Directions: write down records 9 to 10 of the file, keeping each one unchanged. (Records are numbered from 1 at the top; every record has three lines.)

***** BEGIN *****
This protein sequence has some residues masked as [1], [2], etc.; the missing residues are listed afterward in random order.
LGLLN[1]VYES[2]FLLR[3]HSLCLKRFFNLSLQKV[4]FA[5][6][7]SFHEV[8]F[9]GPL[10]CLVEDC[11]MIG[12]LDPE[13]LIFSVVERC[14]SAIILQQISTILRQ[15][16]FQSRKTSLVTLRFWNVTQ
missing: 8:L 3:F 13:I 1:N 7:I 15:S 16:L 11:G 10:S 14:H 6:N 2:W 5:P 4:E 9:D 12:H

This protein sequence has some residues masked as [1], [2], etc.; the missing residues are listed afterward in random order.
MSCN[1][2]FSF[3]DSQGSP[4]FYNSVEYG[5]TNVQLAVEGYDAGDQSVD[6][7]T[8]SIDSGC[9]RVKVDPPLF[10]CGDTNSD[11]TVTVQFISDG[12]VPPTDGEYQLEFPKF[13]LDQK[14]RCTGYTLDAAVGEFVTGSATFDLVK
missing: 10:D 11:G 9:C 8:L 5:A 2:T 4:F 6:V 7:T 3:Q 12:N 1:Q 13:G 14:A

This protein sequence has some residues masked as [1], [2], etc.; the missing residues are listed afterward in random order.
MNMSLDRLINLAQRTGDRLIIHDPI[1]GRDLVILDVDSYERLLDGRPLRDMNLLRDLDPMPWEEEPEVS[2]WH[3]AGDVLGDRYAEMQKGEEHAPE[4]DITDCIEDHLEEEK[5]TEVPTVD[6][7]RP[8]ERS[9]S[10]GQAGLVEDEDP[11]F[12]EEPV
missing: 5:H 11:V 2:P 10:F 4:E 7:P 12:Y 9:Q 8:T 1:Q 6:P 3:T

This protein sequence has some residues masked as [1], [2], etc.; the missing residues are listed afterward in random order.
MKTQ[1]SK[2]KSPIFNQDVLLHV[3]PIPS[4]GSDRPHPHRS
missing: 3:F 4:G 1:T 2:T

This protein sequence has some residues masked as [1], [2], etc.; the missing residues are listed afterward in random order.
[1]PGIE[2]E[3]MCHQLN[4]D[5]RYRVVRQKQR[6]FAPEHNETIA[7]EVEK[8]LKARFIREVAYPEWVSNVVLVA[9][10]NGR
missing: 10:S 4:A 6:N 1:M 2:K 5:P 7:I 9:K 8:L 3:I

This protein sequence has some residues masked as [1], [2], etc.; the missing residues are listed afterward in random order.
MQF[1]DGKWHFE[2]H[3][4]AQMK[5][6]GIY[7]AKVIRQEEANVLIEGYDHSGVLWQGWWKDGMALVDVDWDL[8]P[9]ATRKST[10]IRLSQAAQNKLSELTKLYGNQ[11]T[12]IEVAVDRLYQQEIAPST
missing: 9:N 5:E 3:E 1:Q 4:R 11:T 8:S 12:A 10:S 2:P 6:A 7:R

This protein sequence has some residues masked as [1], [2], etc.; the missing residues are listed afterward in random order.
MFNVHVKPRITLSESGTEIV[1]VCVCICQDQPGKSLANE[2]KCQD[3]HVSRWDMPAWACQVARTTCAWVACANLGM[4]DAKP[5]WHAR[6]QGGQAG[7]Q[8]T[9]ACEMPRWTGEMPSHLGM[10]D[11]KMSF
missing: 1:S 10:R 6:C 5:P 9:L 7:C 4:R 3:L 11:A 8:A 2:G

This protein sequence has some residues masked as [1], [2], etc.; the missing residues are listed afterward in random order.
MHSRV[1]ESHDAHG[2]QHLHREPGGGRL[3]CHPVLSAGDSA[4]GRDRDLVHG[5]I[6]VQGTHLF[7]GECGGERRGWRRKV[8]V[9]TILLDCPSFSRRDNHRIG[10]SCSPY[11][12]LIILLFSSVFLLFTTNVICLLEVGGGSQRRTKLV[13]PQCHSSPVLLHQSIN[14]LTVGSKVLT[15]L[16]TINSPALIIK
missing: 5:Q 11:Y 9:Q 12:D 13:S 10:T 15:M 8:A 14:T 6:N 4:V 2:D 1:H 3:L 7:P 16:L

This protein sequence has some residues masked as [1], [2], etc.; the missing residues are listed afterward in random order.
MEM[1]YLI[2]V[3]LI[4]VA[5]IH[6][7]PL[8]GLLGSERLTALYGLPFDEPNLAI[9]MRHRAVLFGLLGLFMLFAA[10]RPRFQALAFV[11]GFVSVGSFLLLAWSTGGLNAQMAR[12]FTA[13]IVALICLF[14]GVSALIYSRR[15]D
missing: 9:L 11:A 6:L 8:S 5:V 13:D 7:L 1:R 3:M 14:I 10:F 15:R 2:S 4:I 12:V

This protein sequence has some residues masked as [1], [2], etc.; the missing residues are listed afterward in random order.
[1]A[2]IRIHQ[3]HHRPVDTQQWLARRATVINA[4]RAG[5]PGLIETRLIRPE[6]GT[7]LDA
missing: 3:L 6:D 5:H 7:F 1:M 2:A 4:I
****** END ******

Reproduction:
This protein sequence has some residues masked as [1], [2], etc.; the missing residues are listed afterward in random order.
MEM[1]YLI[2]V[3]LI[4]VA[5]IH[6][7]PL[8]GLLGSERLTALYGLPFDEPNLAI[9]MRHRAVLFGLLGLFMLFAA[10]RPRFQALAFV[11]GFVSVGSFLLLAWSTGGLNAQMAR[12]FTA[13]IVALICLF[14]GVSALIYSRR[15]D
missing: 9:L 11:A 6:L 8:S 5:V 13:D 7:L 1:R 3:M 14:I 10:F 15:R 2:S 4:I 12:V

This protein sequence has some residues masked as [1], [2], etc.; the missing residues are listed afterward in random order.
[1]A[2]IRIHQ[3]HHRPVDTQQWLARRATVINA[4]RAG[5]PGLIETRLIRPE[6]GT[7]LDA
missing: 3:L 6:D 5:H 7:F 1:M 2:A 4:I